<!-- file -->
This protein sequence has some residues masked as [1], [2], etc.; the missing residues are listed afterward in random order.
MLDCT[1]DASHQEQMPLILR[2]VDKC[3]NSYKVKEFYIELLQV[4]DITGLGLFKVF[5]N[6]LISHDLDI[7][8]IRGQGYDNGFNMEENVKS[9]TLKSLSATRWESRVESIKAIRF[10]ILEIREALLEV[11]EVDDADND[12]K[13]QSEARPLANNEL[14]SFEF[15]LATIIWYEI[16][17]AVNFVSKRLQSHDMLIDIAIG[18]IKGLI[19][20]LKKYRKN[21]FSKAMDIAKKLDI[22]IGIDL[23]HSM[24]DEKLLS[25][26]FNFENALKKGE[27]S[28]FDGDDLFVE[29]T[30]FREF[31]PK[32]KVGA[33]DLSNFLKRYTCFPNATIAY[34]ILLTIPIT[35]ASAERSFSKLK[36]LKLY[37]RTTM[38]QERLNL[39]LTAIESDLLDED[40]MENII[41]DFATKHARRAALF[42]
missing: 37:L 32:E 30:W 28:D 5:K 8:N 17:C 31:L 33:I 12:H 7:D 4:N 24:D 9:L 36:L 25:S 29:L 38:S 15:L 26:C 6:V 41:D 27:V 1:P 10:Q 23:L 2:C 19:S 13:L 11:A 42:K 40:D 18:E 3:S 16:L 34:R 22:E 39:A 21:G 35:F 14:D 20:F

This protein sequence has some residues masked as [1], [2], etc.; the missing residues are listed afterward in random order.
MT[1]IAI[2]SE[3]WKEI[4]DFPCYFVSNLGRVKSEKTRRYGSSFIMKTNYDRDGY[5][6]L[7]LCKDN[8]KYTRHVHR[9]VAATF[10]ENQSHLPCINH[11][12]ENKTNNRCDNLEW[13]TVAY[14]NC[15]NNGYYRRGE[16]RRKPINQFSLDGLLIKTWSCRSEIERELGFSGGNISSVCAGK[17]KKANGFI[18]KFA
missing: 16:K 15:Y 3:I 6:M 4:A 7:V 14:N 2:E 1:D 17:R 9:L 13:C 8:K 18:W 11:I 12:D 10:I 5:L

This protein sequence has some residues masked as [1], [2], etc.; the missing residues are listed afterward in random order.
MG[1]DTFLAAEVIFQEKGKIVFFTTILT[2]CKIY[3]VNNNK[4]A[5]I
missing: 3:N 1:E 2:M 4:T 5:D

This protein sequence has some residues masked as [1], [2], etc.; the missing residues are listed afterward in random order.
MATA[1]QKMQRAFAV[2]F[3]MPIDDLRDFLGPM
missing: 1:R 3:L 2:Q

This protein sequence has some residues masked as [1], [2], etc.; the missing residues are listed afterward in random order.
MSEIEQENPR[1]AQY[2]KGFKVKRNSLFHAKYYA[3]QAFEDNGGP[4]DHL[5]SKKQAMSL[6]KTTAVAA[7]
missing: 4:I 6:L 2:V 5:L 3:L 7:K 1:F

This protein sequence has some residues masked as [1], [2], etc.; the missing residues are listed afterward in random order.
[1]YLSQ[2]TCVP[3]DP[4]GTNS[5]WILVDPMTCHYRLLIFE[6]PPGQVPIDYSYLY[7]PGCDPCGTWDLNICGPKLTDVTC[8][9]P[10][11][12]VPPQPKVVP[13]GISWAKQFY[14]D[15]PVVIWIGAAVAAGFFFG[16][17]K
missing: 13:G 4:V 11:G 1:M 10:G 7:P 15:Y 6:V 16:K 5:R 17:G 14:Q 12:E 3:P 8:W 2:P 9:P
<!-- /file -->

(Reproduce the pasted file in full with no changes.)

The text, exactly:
This protein sequence has some residues masked as [1], [2], etc.; the missing residues are listed afterward in random order.
MLDCT[1]DASHQEQMPLILR[2]VDKC[3]NSYKVKEFYIELLQV[4]DITGLGLFKVF[5]N[6]LISHDLDI[7][8]IRGQGYDNGFNMEENVKS[9]TLKSLSATRWESRVESIKAIRF[10]ILEIREALLEV[11]EVDDADND[12]K[13]QSEARPLANNEL[14]SFEF[15]LATIIWYEI[16][17]AVNFVSKRLQSHDMLIDIAIG[18]IKGLI[19][20]LKKYRKN[21]FSKAMDIAKKLDI[22]IGIDL[23]HSM[24]DEKLLS[25][26]FNFENALKKGE[27]S[28]FDGDDLFVE[29]T[30]FREF[31]PK[32]KVGA[33]DLSNFLKRYTCFPNATIAY[34]ILLTIPIT[35]ASAERSFSKLK[36]LKLY[37]RTTM[38]QERLNL[39]LTAIESDLLDED[40]MENII[41]DFATKHARRAALF[42]
missing: 37:L 32:E 30:W 28:D 5:K 8:N 17:C 31:L 33:I 12:H 7:D 4:N 24:D 9:L 36:L 25:S 29:L 38:S 15:L 26:C 6:V 41:D 27:V 1:P 10:Q 23:L 2:C 19:S 13:L 11:A 42:K 40:D 18:E 3:S 16:L 34:R 22:E 39:A 21:G 35:F 14:D 20:F

This protein sequence has some residues masked as [1], [2], etc.; the missing residues are listed afterward in random order.
MT[1]IAI[2]SE[3]WKEI[4]DFPCYFVSNLGRVKSEKTRRYGSSFIMKTNYDRDGY[5][6]L[7]LCKDN[8]KYTRHVHR[9]VAATF[10]ENQSHLPCINH[11][12]ENKTNNRCDNLEW[13]TVAY[14]NC[15]NNGYYRRGE[16]RRKPINQFSLDGLLIKTWSCRSEIERELGFSGGNISSVCAGK[17]KKANGFI[18]KFA
missing: 16:K 15:Y 3:I 6:M 4:A 7:V 14:N 2:E 1:D 17:R 9:L 13:C 8:K 18:W 11:I 12:D 10:I 5:L

This protein sequence has some residues masked as [1], [2], etc.; the missing residues are listed afterward in random order.
MG[1]DTFLAAEVIFQEKGKIVFFTTILT[2]CKIY[3]VNNNK[4]A[5]I
missing: 3:N 1:E 2:M 4:T 5:D

This protein sequence has some residues masked as [1], [2], etc.; the missing residues are listed afterward in random order.
MATA[1]QKMQRAFAV[2]F[3]MPIDDLRDFLGPM
missing: 1:R 3:L 2:Q

This protein sequence has some residues masked as [1], [2], etc.; the missing residues are listed afterward in random order.
MSEIEQENPR[1]AQY[2]KGFKVKRNSLFHAKYYA[3]QAFEDNGGP[4]DHL[5]SKKQAMSL[6]KTTAVAA[7]
missing: 4:I 6:L 2:V 5:L 3:L 7:K 1:F

This protein sequence has some residues masked as [1], [2], etc.; the missing residues are listed afterward in random order.
[1]YLSQ[2]TCVP[3]DP[4]GTNS[5]WILVDPMTCHYRLLIFE[6]PPGQVPIDYSYLY[7]PGCDPCGTWDLNICGPKLTDVTC[8][9]P[10][11][12]VPPQPKVVP[13]GISWAKQFY[14]D[15]PVVIWIGAAVAAGFFFG[16][17]K
missing: 13:G 4:V 11:G 1:M 10:G 7:P 15:Y 6:V 16:K 5:R 17:G 14:Q 12:E 3:P 8:W 2:P 9:P